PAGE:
20. Jun 2016
The Dutch Biobased Performance Materials program is a unique phenomenon in the biobased world.
As a dedicated research program into biobased materials with advanced properties that is coordinated by the applied research institute Food and Biobased Research at Wageningen UR, its participants are industrial partners from the entire value chain, from raw material producers through end users. The program, which started in 2010 and is sponsored by the Dutch Ministry of Economic Affairs, brought its first eight projects to a successful close and was granted new funding in 2015 for a second round, this time for a total of nine projects.
An annual symposium is organized each year in Wageningen, featuring poster presentations of the latest project results and a conference program with speakers from all corners of the biobased industry. The focus of this year’s symposium, which took place on June 16th, was on the R&D on biobased materials in times of volatile oil prices and the Paris climate treaty (COP21) goals. As symposium chairman Jan Noordegraaf, managing director of Synbra Technology bv pointed out, there is a gaping chasm between the Paris Summit goals and the lack of implementation of even easily implemented measures in the Netherlands – and abroad – which needs to be addressed. And, what is the impact of ‘low oil’ on the development of biobased materials?
Keynote speaker Erik Hagberg, of Archer Daniels Midland Company - one of the largest agricultural processors in the world – talked about the opportunities presented by producing chemicals from domestic renewable resources. Because everything ADM does begins with agriculture, the company has made a strong commitment to the development of new technologies and chemicals for commercial production from agricultural resources. ADM is pursuing a two-pronged approach, devoting on the one hand the majority of developmental efforts to the creation of direct chemical replacements for petroleum-based chemicals, and on the other, to conducting research into bioadvantaged molecules such as FDME. Working in collaboration with DuPont, the company has developed a method for producing furan dicarboxylic methyl ester (FDME) from fructose. FDME is a high-purity derivative of furandicarboxylic acid (FDCA), one of the 12 building blocks identified by the U.S. Department of Energy that can be converted into a number of high-value, bio-based chemicals or materials that can deliver high performance in a number of applications.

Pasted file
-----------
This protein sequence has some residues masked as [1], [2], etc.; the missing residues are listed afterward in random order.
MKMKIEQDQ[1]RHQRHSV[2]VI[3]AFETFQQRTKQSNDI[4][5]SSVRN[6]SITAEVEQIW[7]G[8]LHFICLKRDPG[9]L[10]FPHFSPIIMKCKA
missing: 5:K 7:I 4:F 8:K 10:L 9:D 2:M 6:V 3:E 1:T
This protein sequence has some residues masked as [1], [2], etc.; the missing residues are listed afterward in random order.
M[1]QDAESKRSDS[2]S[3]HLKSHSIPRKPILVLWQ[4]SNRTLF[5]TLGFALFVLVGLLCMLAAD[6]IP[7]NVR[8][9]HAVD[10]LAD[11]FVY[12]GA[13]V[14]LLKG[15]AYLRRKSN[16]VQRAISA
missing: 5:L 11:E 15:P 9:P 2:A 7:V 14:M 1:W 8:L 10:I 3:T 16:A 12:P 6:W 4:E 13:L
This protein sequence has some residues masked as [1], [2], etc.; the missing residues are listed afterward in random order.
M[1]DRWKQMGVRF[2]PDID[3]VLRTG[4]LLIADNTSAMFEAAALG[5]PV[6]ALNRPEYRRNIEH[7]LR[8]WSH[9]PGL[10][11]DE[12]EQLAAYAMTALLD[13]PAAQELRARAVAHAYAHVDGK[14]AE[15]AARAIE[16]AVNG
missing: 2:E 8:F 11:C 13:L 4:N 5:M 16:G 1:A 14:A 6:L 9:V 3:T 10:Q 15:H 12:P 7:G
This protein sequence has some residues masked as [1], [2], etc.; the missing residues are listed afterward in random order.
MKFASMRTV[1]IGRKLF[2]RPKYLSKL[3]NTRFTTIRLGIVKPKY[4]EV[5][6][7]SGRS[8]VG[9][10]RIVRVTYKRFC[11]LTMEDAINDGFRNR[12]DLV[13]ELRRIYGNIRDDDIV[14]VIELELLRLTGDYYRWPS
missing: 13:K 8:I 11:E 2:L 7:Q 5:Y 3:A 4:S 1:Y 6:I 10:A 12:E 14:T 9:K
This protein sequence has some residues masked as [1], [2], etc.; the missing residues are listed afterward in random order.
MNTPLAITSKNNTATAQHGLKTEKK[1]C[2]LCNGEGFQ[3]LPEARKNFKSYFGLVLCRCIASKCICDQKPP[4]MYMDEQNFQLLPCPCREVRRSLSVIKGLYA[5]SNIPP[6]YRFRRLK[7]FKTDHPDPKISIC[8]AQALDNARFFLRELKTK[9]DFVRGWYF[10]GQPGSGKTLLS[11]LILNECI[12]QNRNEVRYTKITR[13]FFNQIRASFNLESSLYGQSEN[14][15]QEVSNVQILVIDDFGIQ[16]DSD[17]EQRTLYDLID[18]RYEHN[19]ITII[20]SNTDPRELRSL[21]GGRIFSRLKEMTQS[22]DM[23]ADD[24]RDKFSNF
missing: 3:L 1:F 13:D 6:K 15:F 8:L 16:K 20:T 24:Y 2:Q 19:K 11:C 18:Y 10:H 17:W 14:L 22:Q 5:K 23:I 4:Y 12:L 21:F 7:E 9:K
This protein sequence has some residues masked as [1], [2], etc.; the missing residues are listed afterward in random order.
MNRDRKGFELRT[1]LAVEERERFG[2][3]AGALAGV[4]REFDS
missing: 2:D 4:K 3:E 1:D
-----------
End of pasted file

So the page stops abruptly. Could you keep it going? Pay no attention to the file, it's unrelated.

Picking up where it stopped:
For Dupont, the collaboration with ADM is giving the company access to ADM’s ingredients to make new polymers, said Ernst Poppe, business development manager at DuPont Performance Materials. Dupont’s new polytrimethylene furandicarboxylate – PTF – is based on FDCA from ADM, through an innovative new process yielding a 100% renewably sourced material. According to Poppe, PTF offers an excellent gas barrier, higher yields at lower operating costs compared to petroleum-based counterparts, and the possible to produce products with thinner walls, reducing material consumption and packaging weight while extending shelf life. Also: “Four additional polymer platforms are currently in scale-up this year for compound development and customer sampling,” Poppe added. “But I can’t say anything about that yet!”
Both Dupont and ADM are currently also taking part in the Biobased Performance Material’s HIPPIE project, which is aimed at the development of novel, biobased, isoidide containing polyesters at scale. The two other participants in the project are Holland Colours and Wageningen UR Food & Biobased Research.